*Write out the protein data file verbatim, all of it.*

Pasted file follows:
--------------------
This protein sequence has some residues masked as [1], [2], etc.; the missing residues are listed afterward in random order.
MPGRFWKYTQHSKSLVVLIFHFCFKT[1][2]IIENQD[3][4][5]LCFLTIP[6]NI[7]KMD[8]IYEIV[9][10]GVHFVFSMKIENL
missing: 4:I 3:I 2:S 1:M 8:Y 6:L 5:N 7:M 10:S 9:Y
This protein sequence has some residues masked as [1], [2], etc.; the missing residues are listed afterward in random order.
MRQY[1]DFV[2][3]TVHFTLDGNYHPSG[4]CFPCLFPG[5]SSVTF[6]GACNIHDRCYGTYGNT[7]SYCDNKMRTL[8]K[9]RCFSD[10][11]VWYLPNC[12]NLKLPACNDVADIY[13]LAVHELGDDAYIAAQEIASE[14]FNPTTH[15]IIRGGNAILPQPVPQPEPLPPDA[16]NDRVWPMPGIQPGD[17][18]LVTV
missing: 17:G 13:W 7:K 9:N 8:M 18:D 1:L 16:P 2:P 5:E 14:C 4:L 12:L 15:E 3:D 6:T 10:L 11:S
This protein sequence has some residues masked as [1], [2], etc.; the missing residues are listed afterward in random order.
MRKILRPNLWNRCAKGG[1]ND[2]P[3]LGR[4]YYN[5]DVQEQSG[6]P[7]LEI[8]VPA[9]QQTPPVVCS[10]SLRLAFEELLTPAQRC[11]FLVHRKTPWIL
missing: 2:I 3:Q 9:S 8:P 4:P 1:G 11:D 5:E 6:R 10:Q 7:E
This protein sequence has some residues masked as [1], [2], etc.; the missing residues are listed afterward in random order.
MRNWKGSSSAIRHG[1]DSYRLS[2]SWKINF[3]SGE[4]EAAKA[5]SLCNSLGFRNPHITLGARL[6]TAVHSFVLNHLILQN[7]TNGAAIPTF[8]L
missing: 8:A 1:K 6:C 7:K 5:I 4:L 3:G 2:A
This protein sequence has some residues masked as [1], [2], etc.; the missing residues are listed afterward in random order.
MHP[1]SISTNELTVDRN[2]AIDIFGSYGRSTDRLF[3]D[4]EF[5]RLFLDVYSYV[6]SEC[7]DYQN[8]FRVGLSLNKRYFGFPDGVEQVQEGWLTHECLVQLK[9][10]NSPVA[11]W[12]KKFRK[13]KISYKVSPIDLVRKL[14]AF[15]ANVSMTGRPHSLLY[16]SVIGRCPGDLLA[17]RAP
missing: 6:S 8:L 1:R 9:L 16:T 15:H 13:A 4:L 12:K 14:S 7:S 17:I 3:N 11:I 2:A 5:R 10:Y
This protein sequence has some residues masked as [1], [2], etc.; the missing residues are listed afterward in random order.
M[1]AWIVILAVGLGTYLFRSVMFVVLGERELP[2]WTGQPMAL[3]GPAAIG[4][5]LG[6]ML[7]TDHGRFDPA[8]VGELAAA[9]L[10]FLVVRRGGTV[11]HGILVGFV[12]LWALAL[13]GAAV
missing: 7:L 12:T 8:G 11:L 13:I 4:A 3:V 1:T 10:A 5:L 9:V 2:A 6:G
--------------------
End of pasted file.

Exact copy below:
This protein sequence has some residues masked as [1], [2], etc.; the missing residues are listed afterward in random order.
MPGRFWKYTQHSKSLVVLIFHFCFKT[1][2]IIENQD[3][4][5]LCFLTIP[6]NI[7]KMD[8]IYEIV[9][10]GVHFVFSMKIENL
missing: 4:I 3:I 2:S 1:M 8:Y 6:L 5:N 7:M 10:S 9:Y
This protein sequence has some residues masked as [1], [2], etc.; the missing residues are listed afterward in random order.
MRQY[1]DFV[2][3]TVHFTLDGNYHPSG[4]CFPCLFPG[5]SSVTF[6]GACNIHDRCYGTYGNT[7]SYCDNKMRTL[8]K[9]RCFSD[10][11]VWYLPNC[12]NLKLPACNDVADIY[13]LAVHELGDDAYIAAQEIASE[14]FNPTTH[15]IIRGGNAILPQPVPQPEPLPPDA[16]NDRVWPMPGIQPGD[17][18]LVTV
missing: 17:G 13:W 7:K 9:N 8:M 18:D 1:L 16:P 2:P 5:E 14:C 4:L 12:L 15:E 3:D 6:T 10:L 11:S
This protein sequence has some residues masked as [1], [2], etc.; the missing residues are listed afterward in random order.
MRKILRPNLWNRCAKGG[1]ND[2]P[3]LGR[4]YYN[5]DVQEQSG[6]P[7]LEI[8]VPA[9]QQTPPVVCS[10]SLRLAFEELLTPAQRC[11]FLVHRKTPWIL
missing: 2:I 3:Q 9:S 8:P 4:P 1:G 11:D 5:E 6:R 10:Q 7:E
This protein sequence has some residues masked as [1], [2], etc.; the missing residues are listed afterward in random order.
MRNWKGSSSAIRHG[1]DSYRLS[2]SWKINF[3]SGE[4]EAAKA[5]SLCNSLGFRNPHITLGARL[6]TAVHSFVLNHLILQN[7]TNGAAIPTF[8]L
missing: 8:A 1:K 6:C 7:K 5:I 4:L 3:G 2:A
This protein sequence has some residues masked as [1], [2], etc.; the missing residues are listed afterward in random order.
MHP[1]SISTNELTVDRN[2]AIDIFGSYGRSTDRLF[3]D[4]EF[5]RLFLDVYSYV[6]SEC[7]DYQN[8]FRVGLSLNKRYFGFPDGVEQVQEGWLTHECLVQLK[9][10]NSPVA[11]W[12]KKFRK[13]KISYKVSPIDLVRKL[14]AF[15]ANVSMTGRPHSLLY[16]SVIGRCPGDLLA[17]RAP
missing: 6:S 8:L 1:R 9:L 16:T 15:H 13:A 4:L 12:K 14:S 7:S 17:I 3:N 11:I 2:A 5:R 10:Y
This protein sequence has some residues masked as [1], [2], etc.; the missing residues are listed afterward in random order.
M[1]AWIVILAVGLGTYLFRSVMFVVLGERELP[2]WTGQPMAL[3]GPAAIG[4][5]LG[6]ML[7]TDHGRFDPA[8]VGELAAA[9]L[10]FLVVRRGGTV[11]HGILVGFV[12]LWALAL[13]GAAV
missing: 7:L 12:T 8:G 11:L 13:I 4:A 3:V 1:T 10:A 5:L 9:V 2:A 6:G